(SLIDE 9) The mechanics of atmospheric exit and entry were quite straightforward. The pilot flew a constant pitch altitude to engine burnout, then an angle of attack schedule---a low angle of attack to peak altitude, and a high angle of attack for reentry. Reentry angle of attack varied from 15 to 26 degrees, depending on peak altitude.
There were some aeromedical effects of interest during boost. One was the ability of the pilots to function in the acceleration during boost. After engine light, the pilot was under 2g chest-to-back acceleration which increased to about 4g at burnout. The pilots felt that four gs was about enough. Milt Thompson once stated that "the X-15 was the only aircraft I ever flew where I was glad when the engine quit. "
The fact that the X-15 pilots were willing to call 4gs of axial acceleration a limit when current-day fighter pilots fly and fight in much higher normal acceleration environments may have been due to another phenomenon concerning X-15 power-on flight----the phantom pitch rate perceived during the boost. In the absence of a horizon reference, the pilot tends to define "down" as the way acceleration is forcing him. When the X-15 pilot lost sight of the horizon during pullup, the acceleration along the flight path gave the pilot the sensation of pitching steeply up. (SLIDE 10) As the acceleration increased during fuel burn, the pilot had the sensation that the X-15 was rotating even more steeply up. This was a fundamental sensory illusion; there was no cure for it. Strict reference to the flight instruments was required until engine shutdown to prevent the pitch rate illusion from ruining the flight profile.
Entry was a less-demanding pilot task. There was no acceleration due to thrust, and the horizon was in view throughout. At constant angle of attack, the normal acceleration gradually built up to 5gs and then was maintained there (usually for a period of about 15 seconds) until the X-15 had broken its fall. It might be noted that the X-15 pressure suit was equipped with an integral g suit.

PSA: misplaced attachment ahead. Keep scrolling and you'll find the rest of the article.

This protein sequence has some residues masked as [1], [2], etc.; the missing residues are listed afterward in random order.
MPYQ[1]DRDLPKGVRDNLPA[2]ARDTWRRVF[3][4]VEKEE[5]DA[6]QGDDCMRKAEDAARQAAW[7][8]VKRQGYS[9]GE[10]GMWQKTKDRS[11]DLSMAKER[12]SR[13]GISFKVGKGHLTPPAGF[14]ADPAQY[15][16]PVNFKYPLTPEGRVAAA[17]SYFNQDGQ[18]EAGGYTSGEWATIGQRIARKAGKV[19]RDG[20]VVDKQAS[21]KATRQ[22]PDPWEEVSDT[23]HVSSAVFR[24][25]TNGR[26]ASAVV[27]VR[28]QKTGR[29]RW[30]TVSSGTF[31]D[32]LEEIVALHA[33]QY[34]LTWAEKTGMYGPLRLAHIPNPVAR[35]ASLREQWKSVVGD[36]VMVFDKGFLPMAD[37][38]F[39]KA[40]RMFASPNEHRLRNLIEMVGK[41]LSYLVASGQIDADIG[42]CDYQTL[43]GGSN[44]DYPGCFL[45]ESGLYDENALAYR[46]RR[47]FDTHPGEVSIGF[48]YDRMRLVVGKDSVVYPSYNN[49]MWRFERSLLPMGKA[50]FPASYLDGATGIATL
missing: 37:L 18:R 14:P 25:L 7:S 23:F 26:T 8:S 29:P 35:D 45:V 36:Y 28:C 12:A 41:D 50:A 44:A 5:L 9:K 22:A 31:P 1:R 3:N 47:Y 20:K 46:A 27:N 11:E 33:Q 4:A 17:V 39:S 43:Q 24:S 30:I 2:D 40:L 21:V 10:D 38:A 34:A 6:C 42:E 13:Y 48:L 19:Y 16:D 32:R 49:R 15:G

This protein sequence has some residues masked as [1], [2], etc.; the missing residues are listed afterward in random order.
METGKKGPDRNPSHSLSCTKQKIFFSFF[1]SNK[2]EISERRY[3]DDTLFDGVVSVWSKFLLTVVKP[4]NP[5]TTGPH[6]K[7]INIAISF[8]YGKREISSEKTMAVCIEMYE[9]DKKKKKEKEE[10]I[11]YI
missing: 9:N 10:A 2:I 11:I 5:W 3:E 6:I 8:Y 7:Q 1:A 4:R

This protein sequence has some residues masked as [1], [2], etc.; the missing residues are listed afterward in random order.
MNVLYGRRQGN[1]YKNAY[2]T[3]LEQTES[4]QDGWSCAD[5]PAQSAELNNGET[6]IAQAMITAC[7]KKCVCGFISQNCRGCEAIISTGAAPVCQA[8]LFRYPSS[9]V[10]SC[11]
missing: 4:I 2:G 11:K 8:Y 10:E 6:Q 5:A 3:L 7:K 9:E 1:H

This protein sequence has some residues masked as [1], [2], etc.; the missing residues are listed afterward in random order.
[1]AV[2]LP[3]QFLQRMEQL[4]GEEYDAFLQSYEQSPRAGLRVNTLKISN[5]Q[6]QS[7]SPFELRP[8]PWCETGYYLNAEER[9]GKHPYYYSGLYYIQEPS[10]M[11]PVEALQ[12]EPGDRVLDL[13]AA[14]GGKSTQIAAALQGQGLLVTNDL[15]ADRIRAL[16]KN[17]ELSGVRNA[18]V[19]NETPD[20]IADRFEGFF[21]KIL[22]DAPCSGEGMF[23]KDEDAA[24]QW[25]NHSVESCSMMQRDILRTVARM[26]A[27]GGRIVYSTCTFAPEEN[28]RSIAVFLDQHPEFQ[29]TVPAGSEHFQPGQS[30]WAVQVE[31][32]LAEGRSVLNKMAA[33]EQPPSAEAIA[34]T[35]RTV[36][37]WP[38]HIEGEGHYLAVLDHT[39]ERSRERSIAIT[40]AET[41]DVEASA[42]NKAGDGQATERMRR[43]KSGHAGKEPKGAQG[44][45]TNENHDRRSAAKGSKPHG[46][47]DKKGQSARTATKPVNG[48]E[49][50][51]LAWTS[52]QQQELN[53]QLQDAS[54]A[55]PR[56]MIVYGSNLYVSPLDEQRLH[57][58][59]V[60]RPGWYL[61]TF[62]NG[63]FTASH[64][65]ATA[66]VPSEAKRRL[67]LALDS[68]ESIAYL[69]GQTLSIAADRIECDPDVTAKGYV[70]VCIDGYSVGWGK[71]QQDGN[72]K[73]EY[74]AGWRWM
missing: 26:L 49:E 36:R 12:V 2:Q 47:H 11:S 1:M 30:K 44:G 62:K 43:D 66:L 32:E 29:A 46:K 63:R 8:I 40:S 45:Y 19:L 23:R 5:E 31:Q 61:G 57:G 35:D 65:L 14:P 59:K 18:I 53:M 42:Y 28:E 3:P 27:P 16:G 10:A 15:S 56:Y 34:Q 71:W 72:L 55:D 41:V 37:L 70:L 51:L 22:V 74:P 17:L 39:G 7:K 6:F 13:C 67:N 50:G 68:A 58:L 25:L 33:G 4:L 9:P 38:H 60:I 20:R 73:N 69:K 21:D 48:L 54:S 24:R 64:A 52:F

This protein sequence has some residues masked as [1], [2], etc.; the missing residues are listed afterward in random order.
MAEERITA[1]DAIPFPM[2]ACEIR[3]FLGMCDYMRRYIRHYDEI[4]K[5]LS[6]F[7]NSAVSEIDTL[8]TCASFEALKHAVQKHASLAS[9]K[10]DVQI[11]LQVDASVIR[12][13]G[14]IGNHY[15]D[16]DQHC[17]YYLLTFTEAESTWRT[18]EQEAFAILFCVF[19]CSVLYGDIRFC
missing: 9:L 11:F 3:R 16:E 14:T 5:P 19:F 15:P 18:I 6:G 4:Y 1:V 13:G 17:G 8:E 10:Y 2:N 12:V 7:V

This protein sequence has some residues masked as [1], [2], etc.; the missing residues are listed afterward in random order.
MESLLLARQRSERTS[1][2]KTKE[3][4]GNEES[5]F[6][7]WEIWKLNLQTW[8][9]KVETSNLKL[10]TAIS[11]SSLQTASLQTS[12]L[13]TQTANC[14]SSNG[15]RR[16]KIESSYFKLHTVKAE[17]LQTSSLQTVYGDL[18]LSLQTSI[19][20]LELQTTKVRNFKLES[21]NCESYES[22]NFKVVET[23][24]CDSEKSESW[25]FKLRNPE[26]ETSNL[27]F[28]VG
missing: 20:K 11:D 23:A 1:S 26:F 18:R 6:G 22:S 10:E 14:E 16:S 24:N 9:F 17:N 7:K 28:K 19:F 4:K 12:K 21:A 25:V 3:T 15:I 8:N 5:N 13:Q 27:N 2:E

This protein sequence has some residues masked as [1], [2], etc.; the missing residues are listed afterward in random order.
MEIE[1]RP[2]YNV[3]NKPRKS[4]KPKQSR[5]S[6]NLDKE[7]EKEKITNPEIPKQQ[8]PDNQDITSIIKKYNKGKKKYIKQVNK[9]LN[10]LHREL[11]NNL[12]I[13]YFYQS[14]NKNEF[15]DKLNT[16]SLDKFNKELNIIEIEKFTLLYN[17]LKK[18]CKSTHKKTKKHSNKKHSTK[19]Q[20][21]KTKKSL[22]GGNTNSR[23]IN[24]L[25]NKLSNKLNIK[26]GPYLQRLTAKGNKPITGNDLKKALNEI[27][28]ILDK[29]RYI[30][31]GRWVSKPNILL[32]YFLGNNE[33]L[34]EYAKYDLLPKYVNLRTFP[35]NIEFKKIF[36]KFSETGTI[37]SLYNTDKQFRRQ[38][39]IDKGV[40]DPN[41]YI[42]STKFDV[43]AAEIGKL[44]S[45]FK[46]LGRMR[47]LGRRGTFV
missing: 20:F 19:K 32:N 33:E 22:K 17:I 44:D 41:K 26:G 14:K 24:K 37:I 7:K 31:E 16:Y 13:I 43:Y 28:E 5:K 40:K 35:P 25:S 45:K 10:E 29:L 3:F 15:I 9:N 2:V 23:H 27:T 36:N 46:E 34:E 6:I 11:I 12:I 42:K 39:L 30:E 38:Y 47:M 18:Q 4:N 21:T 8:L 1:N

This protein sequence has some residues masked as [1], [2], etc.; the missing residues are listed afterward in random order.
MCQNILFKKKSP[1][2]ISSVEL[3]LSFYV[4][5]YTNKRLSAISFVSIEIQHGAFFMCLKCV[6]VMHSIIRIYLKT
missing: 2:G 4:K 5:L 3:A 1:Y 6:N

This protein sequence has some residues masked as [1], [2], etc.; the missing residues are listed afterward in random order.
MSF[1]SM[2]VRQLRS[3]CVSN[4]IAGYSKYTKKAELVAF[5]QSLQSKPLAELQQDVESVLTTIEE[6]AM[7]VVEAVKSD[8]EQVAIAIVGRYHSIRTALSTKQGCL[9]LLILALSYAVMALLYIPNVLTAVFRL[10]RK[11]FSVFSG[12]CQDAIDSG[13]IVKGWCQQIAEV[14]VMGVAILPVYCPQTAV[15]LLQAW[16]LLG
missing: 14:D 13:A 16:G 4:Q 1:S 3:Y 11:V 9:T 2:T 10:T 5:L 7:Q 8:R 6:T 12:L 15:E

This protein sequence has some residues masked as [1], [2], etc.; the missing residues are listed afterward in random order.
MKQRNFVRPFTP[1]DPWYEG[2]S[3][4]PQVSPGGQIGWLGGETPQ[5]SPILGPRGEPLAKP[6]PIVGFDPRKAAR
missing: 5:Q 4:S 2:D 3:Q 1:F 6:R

(SLIDE 11) Control Outside the Atmosphere There were no serious problems controlling the X-15 using the ballistic control rockets. Care had to be exercised to keep angular rates small, because the task could get confusing while attempting to control all three axes simultaneously. The main problem with ballistic flight was that the airplane was neutrally stable; the pilot was the only thing keeping the X-15 pointing down the flight path. X-15 No. 3 had aerodynamic and ballistic controls blended automatically through the autopilot, one of whose features was heading-hold mode; so that as far as the pilot was concerned, X-15 No. 3 was directionally stable while ballistic.
(SLIDE 12) Control at Zero Gravity It turned out there were no control problems at zero gravity, nor were there any other problems related to weightlessness. There was no pilot nausea, as later occurred in the Apollo program. There was one humorous incident where the pilot hit the latch on his checklist binder while shutting down the engine; he thereby released 27 pages of checklist that floated around the cockpit for the two minutes before the weightlessness ended.
The X-15 first flew on June 8, 1959, and within four years had completed all the objectives of the original research program. It reached a Mach number of 6.06, which due to weight growth was less than the Mach 6.6 design speed, but it also reached an altitude of 354,000 feet, some 40 percent higher than the program goal of 250,000 feet. The altitude capability was made possible by the blended aerodynamic and reaction controls of the self-adaptive flight control system in the X-15 No. 3. (Only X-15 No. 3 flew significantly above 250,000 feet.)
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